Sunday, July 10, 2011

My Friend Sara.





I met Sara in high school. We are kindred spirits. We are both random and wacky and inappropriate. After high school we talked off and on, but sadly more off than on. We got to facebook chatting today and I (obviously) stalked her facebook page for awhile. Then I saw she wasn't wearing her scarf (or hijab that I have always known her to wear. I always thought Sara was brave. She wore her scarf after 9-11 and despite what anyone else thought, she wore it with pride and was always confidant in who she was and what she believed in. I adored her for her spirit and bravery. I wasn't that sure I could be that visible about my beliefs especially in such judgmental times. That brings me back to the present.

Sara posted a note about her "coming out" and not wearing her hijab anymore. I wanted to share because I think it is beautifully written and honest and soul baring... and also I am so proud that she is someone who I call a friend.

"Breaking up with a piece of fabric was one of the most difficult decisions I have ever made.

I became a 'visible' Muslim a few months before 9/11, so it is difficult for me to separate the hijab from Islamophobia, and breaking those stereotypes was at the core of my identity.

I did not know who I was without it. Being 'That' Muslim girl became, to a certain extent, my crutch. I used to associate taking off the hijab with bowing over to the pressure of Islamophobia. While I have never believed that clothing correlates with faith, I did fear that people would perceive me as one who 'gave up'. My focus was on debunking stereotypes and representing Muslims in a positive light. Disrupting the 'usual image' of a Muslim woman was just another day on the job. That began to override my own spiritual journey. Negotiating my identity is still a very real part of my existence. I am not alone in this. Many of us carry a lot of different cards, I just happen to be making sense of a very visible one.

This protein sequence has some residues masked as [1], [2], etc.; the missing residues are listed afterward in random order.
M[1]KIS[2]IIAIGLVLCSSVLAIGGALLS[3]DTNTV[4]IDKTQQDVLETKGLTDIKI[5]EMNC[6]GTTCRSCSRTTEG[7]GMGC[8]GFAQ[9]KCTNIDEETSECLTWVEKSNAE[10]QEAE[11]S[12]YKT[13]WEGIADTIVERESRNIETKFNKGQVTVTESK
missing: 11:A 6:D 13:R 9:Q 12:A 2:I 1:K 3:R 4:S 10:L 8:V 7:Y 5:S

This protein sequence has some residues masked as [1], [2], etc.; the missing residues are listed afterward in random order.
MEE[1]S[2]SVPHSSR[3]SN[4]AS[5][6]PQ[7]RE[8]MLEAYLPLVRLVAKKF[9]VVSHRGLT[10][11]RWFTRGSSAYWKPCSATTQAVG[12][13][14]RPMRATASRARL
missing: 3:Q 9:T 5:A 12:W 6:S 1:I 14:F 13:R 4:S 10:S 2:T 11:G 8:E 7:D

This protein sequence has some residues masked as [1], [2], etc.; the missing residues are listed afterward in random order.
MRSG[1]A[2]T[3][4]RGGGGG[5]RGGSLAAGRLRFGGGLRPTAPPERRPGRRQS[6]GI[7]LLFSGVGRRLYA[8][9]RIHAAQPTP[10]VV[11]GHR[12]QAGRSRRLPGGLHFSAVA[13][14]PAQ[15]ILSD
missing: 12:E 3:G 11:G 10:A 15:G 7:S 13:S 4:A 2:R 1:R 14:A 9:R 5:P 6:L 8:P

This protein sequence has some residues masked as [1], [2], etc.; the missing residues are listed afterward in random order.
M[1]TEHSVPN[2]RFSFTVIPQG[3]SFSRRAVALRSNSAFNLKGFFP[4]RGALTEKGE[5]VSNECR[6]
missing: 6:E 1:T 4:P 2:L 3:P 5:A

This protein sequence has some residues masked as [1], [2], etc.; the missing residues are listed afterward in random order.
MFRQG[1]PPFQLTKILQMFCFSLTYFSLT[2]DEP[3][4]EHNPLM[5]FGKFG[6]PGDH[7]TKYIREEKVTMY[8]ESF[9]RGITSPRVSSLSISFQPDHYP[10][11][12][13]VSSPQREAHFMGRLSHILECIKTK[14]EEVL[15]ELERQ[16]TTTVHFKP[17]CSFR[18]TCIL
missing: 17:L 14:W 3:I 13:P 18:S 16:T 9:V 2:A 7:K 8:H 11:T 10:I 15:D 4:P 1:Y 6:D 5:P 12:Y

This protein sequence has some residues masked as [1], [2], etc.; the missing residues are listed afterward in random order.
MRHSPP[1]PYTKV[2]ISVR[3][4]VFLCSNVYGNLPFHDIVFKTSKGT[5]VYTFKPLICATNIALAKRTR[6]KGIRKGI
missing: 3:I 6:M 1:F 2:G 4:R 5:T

At this point in time, wearing a hijab is not right for me, but I refuse to be ashamed or apologetic about it. I am the same person. I still make questionable fashion choices, I still speak to strangers, and I am still very loud. I am not ashamed of my identity, and I was proud of being a hijabi. However, I think that I needed to find myself outside of that persona.

I debated 'coming out' on Facebook, for a number of reasons. It is uncomfortable for me to 'come out' to an audience that consists of many people that I have not spoken to in years. It is for this reason that I refuse to outline some of the deep and personal feelings that are tied into this decision. At the same time, as I start to build my experiences as a writer, I felt that I could no longer progress without allowing my picture to be online.

It is my hope that I will be met with sincerity and support from my peers, especially from the community that I grew up in. For those of you that would like to engage in a theological debate, I am not interested. Pray for my soul, if you'd like, but keep it to yourself. For those of you that are interested in gossip, I won't indulge that either. (In the words of every internet meme: Haterz gon hate) Finally, to those who support me, and have listened to me struggle with this change, thank you. You have kept me sane.

And finally, to my sparkly hijabs: It wasn't you, it was me."

-Sara Yasin


So Sara, you will always have my support! Also I'm pretty sure you will be a world famous journalist quite soon :-)


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